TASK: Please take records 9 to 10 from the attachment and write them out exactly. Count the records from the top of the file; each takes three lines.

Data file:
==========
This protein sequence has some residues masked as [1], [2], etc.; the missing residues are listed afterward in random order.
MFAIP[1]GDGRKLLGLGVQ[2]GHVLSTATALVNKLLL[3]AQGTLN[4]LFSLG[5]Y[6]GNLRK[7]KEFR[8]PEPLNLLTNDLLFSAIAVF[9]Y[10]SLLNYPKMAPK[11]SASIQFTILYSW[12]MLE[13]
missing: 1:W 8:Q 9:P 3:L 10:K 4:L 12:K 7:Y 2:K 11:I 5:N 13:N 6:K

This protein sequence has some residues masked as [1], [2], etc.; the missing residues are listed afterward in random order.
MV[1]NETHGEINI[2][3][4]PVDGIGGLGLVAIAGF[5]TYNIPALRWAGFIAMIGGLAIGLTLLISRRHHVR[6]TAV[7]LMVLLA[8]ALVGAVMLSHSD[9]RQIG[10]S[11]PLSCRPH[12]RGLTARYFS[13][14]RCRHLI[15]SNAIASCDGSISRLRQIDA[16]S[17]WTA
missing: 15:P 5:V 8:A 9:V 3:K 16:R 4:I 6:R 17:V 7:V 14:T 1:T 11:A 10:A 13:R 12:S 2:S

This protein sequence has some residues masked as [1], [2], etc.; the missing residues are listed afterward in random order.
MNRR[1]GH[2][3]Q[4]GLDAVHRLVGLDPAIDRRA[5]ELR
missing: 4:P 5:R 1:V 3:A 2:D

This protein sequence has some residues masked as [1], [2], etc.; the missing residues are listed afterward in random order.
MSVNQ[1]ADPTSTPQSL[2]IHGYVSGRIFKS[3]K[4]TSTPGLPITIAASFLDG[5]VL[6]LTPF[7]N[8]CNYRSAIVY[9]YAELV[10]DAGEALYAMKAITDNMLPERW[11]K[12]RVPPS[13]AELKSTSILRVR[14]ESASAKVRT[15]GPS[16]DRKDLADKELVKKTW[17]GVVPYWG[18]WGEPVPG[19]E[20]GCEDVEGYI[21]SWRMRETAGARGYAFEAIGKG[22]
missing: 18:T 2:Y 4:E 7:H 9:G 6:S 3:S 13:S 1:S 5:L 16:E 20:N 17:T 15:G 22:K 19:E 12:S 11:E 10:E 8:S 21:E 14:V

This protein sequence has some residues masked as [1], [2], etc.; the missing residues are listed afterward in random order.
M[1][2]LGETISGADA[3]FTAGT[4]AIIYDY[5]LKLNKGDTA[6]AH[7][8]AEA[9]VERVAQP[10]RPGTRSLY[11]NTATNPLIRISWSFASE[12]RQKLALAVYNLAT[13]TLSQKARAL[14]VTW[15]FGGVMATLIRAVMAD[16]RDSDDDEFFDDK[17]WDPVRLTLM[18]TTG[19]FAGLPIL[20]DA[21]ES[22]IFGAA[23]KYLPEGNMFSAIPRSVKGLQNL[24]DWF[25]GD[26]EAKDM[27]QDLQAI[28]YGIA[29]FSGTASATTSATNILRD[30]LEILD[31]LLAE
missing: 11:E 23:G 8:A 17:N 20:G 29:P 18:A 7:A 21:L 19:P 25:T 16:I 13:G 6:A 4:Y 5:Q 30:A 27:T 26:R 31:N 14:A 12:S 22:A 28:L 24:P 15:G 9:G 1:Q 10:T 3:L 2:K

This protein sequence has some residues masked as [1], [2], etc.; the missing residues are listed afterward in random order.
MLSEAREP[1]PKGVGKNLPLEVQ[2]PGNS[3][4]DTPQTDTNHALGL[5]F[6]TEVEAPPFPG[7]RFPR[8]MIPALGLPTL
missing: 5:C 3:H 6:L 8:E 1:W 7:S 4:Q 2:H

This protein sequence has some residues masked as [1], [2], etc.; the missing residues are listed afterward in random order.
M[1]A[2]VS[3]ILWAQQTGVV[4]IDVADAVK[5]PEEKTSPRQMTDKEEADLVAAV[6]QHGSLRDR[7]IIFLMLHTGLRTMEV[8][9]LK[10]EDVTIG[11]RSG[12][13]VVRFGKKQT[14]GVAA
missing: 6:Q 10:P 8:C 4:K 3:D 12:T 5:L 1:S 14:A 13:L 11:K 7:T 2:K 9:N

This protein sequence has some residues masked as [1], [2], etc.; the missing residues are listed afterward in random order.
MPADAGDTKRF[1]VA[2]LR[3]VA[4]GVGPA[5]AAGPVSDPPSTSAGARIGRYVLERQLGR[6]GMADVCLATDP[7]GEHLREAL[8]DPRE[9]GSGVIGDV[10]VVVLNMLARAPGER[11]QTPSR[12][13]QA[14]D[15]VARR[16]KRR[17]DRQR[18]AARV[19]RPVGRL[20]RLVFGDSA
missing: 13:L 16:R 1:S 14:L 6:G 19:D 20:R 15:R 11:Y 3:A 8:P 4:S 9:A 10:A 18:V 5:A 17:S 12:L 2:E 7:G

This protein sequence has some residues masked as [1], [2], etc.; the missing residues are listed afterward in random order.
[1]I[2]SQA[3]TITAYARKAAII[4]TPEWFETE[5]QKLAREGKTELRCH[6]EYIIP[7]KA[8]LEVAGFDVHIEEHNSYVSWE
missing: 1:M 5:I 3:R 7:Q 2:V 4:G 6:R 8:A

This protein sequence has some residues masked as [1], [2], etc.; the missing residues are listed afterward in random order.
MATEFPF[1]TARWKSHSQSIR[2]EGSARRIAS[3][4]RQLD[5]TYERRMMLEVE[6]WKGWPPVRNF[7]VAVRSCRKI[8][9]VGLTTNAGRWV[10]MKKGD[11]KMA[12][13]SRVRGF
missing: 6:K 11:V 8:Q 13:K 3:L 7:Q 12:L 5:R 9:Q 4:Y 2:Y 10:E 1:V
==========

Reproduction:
This protein sequence has some residues masked as [1], [2], etc.; the missing residues are listed afterward in random order.
[1]I[2]SQA[3]TITAYARKAAII[4]TPEWFETE[5]QKLAREGKTELRCH[6]EYIIP[7]KA[8]LEVAGFDVHIEEHNSYVSWE
missing: 1:M 5:I 3:R 7:Q 2:V 4:G 6:R 8:A

This protein sequence has some residues masked as [1], [2], etc.; the missing residues are listed afterward in random order.
MATEFPF[1]TARWKSHSQSIR[2]EGSARRIAS[3][4]RQLD[5]TYERRMMLEVE[6]WKGWPPVRNF[7]VAVRSCRKI[8][9]VGLTTNAGRWV[10]MKKGD[11]KMA[12][13]SRVRGF
missing: 6:K 11:V 8:Q 13:K 3:L 7:Q 12:L 5:R 9:Q 4:Y 2:Y 10:E 1:V